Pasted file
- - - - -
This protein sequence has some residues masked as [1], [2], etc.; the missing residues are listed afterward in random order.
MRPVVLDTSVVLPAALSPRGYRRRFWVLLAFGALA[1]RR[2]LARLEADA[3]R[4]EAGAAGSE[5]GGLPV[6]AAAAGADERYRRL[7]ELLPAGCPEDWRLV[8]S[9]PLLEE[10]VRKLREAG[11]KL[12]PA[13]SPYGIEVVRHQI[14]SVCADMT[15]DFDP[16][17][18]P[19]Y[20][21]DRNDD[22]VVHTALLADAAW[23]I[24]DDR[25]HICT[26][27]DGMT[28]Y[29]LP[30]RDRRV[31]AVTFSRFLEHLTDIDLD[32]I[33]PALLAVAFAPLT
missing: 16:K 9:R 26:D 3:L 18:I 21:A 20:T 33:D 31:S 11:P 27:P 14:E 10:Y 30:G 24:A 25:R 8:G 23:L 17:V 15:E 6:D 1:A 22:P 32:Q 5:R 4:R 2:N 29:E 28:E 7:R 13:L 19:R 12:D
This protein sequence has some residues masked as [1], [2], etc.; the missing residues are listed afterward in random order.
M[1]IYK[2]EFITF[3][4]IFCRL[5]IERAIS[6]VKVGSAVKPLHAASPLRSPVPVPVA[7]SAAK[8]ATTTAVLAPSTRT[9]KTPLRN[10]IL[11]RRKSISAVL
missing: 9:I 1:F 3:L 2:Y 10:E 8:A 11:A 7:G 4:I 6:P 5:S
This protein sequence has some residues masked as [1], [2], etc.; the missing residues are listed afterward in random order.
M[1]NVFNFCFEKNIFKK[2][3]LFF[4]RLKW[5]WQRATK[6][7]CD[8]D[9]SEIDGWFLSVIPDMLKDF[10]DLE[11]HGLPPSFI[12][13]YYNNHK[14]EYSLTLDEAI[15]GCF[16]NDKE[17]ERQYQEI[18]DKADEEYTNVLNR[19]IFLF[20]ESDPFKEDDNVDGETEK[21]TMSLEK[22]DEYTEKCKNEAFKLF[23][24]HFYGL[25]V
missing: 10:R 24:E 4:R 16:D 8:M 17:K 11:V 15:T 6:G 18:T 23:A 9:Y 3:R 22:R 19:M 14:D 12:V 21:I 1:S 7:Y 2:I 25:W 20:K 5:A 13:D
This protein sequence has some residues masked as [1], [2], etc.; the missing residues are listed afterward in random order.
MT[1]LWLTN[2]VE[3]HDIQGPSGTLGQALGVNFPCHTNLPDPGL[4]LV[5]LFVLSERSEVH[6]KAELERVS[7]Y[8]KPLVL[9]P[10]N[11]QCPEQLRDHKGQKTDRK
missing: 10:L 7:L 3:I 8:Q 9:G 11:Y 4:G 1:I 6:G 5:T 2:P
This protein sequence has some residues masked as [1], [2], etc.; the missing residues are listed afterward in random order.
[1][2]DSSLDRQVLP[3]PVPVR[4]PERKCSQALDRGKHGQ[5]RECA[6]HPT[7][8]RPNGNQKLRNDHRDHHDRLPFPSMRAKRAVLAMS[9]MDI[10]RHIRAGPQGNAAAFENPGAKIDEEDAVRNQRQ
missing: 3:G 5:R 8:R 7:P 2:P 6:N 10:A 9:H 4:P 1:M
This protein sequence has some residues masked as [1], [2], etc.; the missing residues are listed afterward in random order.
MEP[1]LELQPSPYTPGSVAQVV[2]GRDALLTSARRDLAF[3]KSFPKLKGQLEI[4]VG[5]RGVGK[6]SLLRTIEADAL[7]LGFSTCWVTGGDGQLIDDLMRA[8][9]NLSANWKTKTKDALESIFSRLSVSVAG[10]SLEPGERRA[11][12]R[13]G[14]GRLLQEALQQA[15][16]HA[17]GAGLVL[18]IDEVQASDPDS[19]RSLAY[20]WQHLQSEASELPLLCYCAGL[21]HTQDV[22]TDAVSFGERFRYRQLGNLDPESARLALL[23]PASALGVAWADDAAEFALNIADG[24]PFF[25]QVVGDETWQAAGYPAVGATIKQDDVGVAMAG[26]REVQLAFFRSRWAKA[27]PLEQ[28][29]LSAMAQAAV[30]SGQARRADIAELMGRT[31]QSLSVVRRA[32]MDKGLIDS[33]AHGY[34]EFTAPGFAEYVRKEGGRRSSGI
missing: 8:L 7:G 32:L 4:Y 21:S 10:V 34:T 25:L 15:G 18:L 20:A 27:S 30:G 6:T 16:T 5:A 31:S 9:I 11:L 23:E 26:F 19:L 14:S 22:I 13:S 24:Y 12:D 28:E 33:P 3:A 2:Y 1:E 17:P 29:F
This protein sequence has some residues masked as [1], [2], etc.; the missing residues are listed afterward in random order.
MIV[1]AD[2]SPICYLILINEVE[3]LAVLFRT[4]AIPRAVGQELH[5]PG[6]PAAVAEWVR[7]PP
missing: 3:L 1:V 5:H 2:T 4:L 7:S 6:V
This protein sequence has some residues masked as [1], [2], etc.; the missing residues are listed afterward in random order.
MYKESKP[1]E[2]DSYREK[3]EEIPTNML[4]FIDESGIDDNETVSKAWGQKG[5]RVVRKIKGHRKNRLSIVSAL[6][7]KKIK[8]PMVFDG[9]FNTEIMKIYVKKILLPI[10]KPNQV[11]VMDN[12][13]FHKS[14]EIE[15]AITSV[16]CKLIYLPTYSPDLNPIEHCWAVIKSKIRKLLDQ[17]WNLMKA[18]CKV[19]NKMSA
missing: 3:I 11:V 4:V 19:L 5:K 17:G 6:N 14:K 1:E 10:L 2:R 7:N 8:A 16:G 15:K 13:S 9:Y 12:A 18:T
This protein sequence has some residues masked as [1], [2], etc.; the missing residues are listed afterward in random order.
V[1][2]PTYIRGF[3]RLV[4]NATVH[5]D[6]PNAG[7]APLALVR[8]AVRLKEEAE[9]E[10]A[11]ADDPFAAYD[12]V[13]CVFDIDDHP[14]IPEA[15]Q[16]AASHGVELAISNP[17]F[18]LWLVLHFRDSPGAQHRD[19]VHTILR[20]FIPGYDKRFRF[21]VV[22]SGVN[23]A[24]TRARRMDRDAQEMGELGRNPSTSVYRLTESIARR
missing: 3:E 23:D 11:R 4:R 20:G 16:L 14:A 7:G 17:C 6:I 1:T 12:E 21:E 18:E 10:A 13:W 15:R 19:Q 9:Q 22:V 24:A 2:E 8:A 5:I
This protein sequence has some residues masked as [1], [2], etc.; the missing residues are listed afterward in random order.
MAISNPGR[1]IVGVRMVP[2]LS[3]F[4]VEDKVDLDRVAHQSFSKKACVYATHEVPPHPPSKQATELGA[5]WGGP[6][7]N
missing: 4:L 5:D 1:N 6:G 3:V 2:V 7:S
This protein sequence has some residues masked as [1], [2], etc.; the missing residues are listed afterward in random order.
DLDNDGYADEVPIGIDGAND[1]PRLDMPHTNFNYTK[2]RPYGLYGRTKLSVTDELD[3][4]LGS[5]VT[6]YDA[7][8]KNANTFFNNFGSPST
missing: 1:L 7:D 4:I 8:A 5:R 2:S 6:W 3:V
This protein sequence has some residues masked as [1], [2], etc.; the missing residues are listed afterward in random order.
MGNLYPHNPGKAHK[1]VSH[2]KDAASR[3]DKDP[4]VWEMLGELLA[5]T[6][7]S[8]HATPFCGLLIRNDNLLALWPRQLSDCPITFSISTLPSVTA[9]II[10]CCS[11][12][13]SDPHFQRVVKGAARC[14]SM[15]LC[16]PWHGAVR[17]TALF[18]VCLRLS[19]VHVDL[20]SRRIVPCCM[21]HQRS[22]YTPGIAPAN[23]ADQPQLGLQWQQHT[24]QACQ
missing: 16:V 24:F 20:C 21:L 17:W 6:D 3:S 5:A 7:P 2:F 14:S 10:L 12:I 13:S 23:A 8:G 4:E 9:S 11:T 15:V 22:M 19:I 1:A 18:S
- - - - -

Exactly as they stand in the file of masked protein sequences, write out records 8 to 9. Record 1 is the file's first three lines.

This protein sequence has some residues masked as [1], [2], etc.; the missing residues are listed afterward in random order.
MYKESKP[1]E[2]DSYREK[3]EEIPTNML[4]FIDESGIDDNETVSKAWGQKG[5]RVVRKIKGHRKNRLSIVSAL[6][7]KKIK[8]PMVFDG[9]FNTEIMKIYVKKILLPI[10]KPNQV[11]VMDN[12][13]FHKS[14]EIE[15]AITSV[16]CKLIYLPTYSPDLNPIEHCWAVIKSKIRKLLDQ[17]WNLMKA[18]CKV[19]NKMSA
missing: 3:I 11:V 4:V 19:L 5:K 17:G 6:N 14:K 1:E 10:L 2:R 7:N 8:A 16:G 15:K 13:S 9:Y 12:A 18:T
This protein sequence has some residues masked as [1], [2], etc.; the missing residues are listed afterward in random order.
V[1][2]PTYIRGF[3]RLV[4]NATVH[5]D[6]PNAG[7]APLALVR[8]AVRLKEEAE[9]E[10]A[11]ADDPFAAYD[12]V[13]CVFDIDDHP[14]IPEA[15]Q[16]AASHGVELAISNP[17]F[18]LWLVLHFRDSPGAQHRD[19]VHTILR[20]FIPGYDKRFRF[21]VV[22]SGVN[23]A[24]TRARRMDRDAQEMGELGRNPSTSVYRLTESIARR
missing: 3:E 23:D 11:R 4:R 20:G 16:L 14:A 7:G 17:C 6:I 1:T 12:E 21:E 18:E 10:A 13:W 15:R 19:Q 9:Q 22:V 24:A 2:E 8:A 5:I